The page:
A new lightweight virtual reality device has been created that would allow users to touch objects at shops and museums without ever having to go there in the flesh.
The limits of virtual reality (VR) have been stretched in the last five years. The technology has become the medium of choice for game developers, artists and actors alike, seeing a real boom in projects that bring us alternate realities during enforced social isolation. Through immersive audio and visual landscapes the ability to visit mindblowing locations, real or not, is on the brink of becoming an affordable option for many.
Nowadays, what you see and hear in virtual reality is not so dissimilar from actually visiting these places. However, up until now, the experiences did not give us the ability to interact with surrounding environments.
"Elements such as walls, furniture and virtual characters are key to building immersive virtual worlds, and yet contemporary VR systems do little more than vibrate hand controllers," says Chris Harrison, assistant professor at Carnegie Mellon University's Human-Computer Interaction Institute (HCII).
Touching a virtual world
A team at the Carnegie Mellon University (CMU) in Pennsylvania, US have created a new device that uses ‘haptic feedback’, a technology which simulates the sensation of touch to make the virtual experience seem more real.
Where other devices might use a series of expensive, power-hungry motors to give the sensation of touch, CMU’s design uses a simpler mechanical solution. From a shoulder-mounted system, a string is attached to each finger, giving resistance based on what the user should be feeling. A spring-loaded mechanism is combined with an electric latch that stops the hand from moving further as it makes contact with heavy objects in the virtual world.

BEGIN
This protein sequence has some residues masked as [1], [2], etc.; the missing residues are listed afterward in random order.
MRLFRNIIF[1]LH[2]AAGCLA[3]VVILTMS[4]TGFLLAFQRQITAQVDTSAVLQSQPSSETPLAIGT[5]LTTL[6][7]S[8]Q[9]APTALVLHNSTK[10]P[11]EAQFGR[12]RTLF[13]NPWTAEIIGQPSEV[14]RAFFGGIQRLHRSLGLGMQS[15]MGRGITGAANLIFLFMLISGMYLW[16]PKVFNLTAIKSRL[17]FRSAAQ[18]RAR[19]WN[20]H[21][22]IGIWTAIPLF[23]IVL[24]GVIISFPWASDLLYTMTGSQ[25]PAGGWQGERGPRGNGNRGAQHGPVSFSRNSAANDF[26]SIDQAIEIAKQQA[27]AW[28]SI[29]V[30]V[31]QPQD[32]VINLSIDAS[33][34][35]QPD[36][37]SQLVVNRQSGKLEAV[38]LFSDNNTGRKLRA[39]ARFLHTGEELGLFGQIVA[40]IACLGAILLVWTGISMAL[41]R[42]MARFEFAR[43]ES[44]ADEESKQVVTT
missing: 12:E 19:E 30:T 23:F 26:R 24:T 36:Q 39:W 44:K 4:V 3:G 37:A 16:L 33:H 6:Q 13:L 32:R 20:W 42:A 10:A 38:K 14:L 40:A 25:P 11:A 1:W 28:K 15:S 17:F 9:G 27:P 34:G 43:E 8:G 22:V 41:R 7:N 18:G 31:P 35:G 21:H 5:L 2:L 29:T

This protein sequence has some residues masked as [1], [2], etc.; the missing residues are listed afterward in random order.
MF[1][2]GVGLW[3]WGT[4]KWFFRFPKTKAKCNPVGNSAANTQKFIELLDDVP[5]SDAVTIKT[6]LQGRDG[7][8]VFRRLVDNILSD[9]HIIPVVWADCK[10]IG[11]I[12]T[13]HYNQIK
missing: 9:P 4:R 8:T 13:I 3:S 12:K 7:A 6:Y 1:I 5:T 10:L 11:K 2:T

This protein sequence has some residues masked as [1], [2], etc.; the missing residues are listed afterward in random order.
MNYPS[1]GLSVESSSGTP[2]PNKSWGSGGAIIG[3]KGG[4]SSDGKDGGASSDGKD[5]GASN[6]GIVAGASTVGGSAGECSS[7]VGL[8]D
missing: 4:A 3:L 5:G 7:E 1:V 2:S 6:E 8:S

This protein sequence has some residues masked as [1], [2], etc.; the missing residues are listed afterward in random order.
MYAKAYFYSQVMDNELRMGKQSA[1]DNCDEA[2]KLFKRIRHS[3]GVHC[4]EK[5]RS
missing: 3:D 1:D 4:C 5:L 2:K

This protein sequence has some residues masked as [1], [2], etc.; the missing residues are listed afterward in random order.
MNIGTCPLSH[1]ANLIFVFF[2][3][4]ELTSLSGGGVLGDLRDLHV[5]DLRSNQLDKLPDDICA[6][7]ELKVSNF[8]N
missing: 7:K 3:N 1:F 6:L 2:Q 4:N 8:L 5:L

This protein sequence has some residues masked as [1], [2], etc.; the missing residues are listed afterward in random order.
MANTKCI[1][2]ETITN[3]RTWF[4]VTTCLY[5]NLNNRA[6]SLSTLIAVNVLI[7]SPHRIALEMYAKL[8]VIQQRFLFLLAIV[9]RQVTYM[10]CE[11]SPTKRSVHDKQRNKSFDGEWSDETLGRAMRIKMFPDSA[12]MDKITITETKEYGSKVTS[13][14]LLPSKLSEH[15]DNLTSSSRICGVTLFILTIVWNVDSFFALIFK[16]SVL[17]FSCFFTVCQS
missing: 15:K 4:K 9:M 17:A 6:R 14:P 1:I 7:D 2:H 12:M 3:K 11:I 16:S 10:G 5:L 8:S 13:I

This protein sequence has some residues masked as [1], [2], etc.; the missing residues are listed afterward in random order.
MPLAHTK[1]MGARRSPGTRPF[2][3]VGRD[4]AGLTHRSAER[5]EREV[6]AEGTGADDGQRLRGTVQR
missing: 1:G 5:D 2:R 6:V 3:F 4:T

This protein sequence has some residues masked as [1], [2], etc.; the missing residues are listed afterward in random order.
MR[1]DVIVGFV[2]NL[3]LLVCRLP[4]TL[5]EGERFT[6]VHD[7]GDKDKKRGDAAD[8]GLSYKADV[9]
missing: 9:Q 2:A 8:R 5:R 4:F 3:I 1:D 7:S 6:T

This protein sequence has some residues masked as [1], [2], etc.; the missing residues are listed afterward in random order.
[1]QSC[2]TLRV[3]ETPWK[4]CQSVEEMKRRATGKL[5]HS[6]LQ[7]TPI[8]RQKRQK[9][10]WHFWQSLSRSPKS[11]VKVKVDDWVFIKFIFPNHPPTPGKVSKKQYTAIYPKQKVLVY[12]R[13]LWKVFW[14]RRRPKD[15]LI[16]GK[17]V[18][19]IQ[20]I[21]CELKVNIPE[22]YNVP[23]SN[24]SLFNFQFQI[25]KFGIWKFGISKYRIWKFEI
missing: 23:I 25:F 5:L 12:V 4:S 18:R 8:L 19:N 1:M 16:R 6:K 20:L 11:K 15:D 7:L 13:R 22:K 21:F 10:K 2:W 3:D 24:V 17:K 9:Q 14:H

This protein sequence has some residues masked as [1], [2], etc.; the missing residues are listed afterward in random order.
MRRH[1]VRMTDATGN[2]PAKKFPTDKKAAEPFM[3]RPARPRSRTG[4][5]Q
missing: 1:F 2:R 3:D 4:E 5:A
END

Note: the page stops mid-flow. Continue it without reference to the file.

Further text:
According to user research carried out in development, this method provides more realistic sensations than other haptic techniques despite being cheaper and more lightweight than other available options. The team says it could be available to the public for less than €50.
"I think the experience creates surprises, such as when you interact with a railing and can wrap your fingers around it," says Cathy Fang, co-author of the study. "It's also fun to explore the feel of irregular objects, such as a statue." This means the system would be suitable for experiences that involve interacting with physical objects like museum visits or shopping at a furniture store, she explains.
Bringing climate change closer to home
Immersive virtual experiences have been highlighted as an effective tool for education surrounding climate change. Research has consistently found that virtual experiences can be psychologically impactful as people process them as though they are real. One study carried out in the US in 2018 demonstrated that virtual reality could be used to effectively show participants the extreme environmental outcomes of climate change. Instead of visiting somewhere and contributing to the problem, simulated experiences could offer a similar educational experience without the need for travel.
Innovative solutions are needed to facilitate public education around climate change. The opportunity to learn through “doing and being” brings problems closer to home through VR making people feel more personally involved in the issues facing our planet. Although haptic feedback has not yet been seen to improve the learning experience gained from VR, a more affordable and accessible system could create new ways for museums and organisations to engage with the public.